The Roy Keane and Martin O’Neill show begins!


Or maybe he will quickly come to the conclusion that Irish players are no longer guaranteed games in the biggest Premier League clashes.

Keane will certainly have had a reminder of that fact on Sunday when he rolled up to his Old Trafford stomping ground for Manchester United’s 1-0 win over Arsenal in the top of the table clash.

Not one Irish player started that game. Not one Irish player featured on the bench for either United or Arsenal in the biggest Premier League fixture of the weekend, arguably the biggest game in Europe last week.

And that’s the real problem facing O’Neill and Keane in the nine months or so before the European Championship qualifiers kick off next September.

They will discover very quickly this week that they are working with very limited resources. It is how they maximise their resources and get the very best out of those players that will determine their success over the next two years.

They need everyone available to Ireland to play for Ireland, so O’Neill’s hint that he is open to the idea of a return for Stephen Ireland among others is to be welcomed.

And they will need to trawl the English leagues for top class players whose parents may qualify them to play for the boys in green.

As O’Neill said the other day, the buck stops with qualification by Ireland for the extended European Championships to held in France in 2016.  That is all matters now for O’Neill, Keane and the players working with them in Malahide as we speak.

Who puts down the cones on the training ground is irrelevant really. But is funny to think that Roy is now Stan – or Maurice Setters!

(Cathal Dervan is sports editor of the Irish Sun newspaper in Dublin)

Sideline Views
GAA: Bit of a hullabaloo down in Tipperary where the great Hayes Hotel is in danger of going out of business thanks to Ireland’s economic recession and a simple lack of custom. One local politician believes the GAA should buy the hotel and turn it into a museum, honoring the fact that it is the birthplace of our national games. Good idea. And while they’re at it, they could buy every pub in the country that ever hosted a GAA meeting. That’ll kick-start the economy fairly quickly!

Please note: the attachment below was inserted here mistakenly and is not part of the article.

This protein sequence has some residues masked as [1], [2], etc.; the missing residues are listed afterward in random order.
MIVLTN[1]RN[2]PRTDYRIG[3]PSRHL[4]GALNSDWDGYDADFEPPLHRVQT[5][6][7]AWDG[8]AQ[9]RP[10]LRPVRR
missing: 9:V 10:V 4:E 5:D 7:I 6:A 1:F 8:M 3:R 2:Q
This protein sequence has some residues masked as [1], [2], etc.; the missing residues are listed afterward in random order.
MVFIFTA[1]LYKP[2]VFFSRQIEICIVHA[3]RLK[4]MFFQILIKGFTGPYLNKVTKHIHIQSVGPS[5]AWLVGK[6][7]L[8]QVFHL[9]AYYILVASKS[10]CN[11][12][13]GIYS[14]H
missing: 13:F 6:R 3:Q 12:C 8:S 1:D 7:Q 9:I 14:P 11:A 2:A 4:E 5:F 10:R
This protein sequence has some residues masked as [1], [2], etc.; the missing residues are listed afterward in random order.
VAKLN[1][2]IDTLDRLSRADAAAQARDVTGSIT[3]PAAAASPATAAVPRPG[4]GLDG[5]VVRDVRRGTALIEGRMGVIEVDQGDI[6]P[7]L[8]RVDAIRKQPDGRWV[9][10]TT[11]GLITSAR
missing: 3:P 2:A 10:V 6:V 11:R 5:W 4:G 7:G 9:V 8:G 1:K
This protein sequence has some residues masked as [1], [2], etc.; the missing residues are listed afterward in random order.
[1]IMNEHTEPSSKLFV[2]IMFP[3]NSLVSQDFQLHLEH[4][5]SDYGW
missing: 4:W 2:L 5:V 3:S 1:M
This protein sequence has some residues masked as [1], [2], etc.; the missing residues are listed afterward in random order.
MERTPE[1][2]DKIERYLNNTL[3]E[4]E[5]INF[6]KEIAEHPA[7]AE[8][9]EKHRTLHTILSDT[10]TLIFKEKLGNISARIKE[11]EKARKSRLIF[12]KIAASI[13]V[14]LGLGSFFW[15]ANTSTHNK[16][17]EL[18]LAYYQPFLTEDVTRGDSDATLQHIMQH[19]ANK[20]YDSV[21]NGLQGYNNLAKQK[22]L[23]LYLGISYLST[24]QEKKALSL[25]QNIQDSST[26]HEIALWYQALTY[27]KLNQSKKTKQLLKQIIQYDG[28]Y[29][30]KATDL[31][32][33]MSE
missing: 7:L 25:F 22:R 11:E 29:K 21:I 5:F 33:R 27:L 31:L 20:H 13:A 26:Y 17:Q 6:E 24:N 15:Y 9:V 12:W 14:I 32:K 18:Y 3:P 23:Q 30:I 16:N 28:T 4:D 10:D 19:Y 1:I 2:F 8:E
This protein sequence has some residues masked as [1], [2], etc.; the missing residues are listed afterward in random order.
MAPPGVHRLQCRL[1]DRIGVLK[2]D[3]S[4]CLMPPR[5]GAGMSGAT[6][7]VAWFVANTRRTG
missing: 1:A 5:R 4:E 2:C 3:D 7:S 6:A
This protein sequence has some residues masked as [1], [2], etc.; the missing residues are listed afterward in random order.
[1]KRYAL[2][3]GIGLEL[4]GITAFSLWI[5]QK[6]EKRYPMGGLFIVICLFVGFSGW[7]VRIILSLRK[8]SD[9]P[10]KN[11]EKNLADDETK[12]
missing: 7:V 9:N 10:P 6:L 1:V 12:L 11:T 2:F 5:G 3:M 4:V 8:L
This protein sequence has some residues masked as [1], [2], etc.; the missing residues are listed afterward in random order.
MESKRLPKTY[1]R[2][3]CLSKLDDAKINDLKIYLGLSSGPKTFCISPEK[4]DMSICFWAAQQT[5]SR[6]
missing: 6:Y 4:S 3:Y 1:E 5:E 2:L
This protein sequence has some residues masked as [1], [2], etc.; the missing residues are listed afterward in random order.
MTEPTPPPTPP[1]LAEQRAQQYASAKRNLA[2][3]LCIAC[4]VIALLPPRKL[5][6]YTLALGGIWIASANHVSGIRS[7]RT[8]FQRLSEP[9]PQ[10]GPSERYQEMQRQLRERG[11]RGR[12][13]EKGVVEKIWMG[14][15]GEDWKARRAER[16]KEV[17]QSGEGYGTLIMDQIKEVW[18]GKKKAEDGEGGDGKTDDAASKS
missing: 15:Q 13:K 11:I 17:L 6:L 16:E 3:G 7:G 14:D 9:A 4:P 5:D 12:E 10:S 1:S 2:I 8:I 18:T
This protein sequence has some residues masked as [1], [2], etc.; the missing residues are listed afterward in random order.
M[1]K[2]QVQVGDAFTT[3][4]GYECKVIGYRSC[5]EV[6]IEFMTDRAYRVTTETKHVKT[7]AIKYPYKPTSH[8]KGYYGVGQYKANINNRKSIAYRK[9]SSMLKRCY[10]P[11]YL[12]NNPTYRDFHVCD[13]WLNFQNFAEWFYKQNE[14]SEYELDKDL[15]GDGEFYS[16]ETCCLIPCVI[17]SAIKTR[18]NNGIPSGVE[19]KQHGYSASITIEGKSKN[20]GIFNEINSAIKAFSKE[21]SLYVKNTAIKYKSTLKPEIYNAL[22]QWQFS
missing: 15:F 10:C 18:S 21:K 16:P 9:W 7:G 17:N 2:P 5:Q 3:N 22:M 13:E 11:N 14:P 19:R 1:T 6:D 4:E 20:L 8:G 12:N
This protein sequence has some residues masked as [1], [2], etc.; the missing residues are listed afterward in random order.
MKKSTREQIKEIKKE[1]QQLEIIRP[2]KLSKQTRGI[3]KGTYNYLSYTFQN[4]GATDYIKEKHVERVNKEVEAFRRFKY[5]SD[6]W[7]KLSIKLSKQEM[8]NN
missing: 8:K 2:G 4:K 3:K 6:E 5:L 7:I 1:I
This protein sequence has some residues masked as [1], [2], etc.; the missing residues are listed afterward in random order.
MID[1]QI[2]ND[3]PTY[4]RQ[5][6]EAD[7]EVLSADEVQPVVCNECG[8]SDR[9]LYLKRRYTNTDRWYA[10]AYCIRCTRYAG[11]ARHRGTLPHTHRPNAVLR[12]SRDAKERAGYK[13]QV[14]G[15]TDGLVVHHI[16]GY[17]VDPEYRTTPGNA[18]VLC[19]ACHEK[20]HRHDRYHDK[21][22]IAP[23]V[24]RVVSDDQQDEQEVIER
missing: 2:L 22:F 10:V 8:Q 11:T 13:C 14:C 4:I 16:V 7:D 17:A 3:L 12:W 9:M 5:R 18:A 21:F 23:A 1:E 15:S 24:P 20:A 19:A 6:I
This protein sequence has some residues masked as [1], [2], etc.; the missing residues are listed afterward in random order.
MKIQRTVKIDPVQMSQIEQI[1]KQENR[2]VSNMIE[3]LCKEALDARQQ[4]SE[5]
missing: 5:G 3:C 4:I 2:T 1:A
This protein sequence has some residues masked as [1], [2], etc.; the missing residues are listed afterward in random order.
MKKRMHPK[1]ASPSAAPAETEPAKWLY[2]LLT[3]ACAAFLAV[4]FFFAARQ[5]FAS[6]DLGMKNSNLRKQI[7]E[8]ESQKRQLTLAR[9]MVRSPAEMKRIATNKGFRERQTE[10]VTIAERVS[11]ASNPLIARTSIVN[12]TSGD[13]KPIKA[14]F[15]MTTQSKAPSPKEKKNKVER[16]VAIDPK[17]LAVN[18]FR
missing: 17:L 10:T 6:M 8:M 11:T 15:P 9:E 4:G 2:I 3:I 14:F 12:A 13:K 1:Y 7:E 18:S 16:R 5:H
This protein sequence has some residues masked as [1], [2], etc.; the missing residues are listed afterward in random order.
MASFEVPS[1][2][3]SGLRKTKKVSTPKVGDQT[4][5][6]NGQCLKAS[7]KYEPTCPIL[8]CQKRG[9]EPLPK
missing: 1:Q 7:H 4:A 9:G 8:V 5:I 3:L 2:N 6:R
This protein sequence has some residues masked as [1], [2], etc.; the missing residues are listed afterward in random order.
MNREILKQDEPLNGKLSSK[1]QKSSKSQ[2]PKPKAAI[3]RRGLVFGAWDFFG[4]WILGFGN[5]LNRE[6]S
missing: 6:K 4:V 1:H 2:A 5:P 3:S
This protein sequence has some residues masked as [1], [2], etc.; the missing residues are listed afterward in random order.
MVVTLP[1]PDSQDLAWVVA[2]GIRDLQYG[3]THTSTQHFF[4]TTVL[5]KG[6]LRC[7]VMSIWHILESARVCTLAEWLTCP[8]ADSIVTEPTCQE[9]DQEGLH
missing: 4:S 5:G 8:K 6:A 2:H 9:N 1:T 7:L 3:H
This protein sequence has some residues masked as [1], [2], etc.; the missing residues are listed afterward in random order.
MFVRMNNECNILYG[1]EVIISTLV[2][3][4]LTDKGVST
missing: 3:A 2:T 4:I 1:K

SOCCER: We’re not involved in the World Cup playoffs this weekend, but we should keep an eye of them. Portugal against Sweden will be a cracker, but the best games of all could be the two matches between Ukraine and France. I’ll be shouting for the Ukranians. The French don’t deserve another World Cup appearance after cheating their way to the last one.

RACING: Nice touch by JP McManus who bought a round for every punter at Towcester when AP McCoy rode his 400th winner on Thursday. Not sure if even he could afford the same thing had AP passed the 400 winners mark in front of the massive crowds at the Cheltenham festival, however.

HURLING: Kieran McGeeney’s new role with the Tipperary team is to work on the mental side of their game. Good job too. As an Armagh man I doubt he knows much about the skills side of hurling.

IRISH rugby badly needs some new talent to come through the ranks as the likes of Brian O’Driscoll and Paul O’Connell approach the end of their careers. We particularly need young forwards, so Jack McGrath’s very impressive debut at prop against Samoa on Saturday is to be welcomed. He looks the real deal and is going to put real pressure on Cian Healy with Leinster and Ireland in the coming months which can only be good news for all concerned – bar Healy of course.

IT was sad, as he said himself, that Owen Coyle had to rubbish stories from some quarters last weekend that he left James McClean out of the Wigan team to play Yeovil in a row over Remembrance Sunday poppies. McClean did get into trouble on this issue at Sunderland last season, but Coyle says his omission was purely down to injury and we should believe him.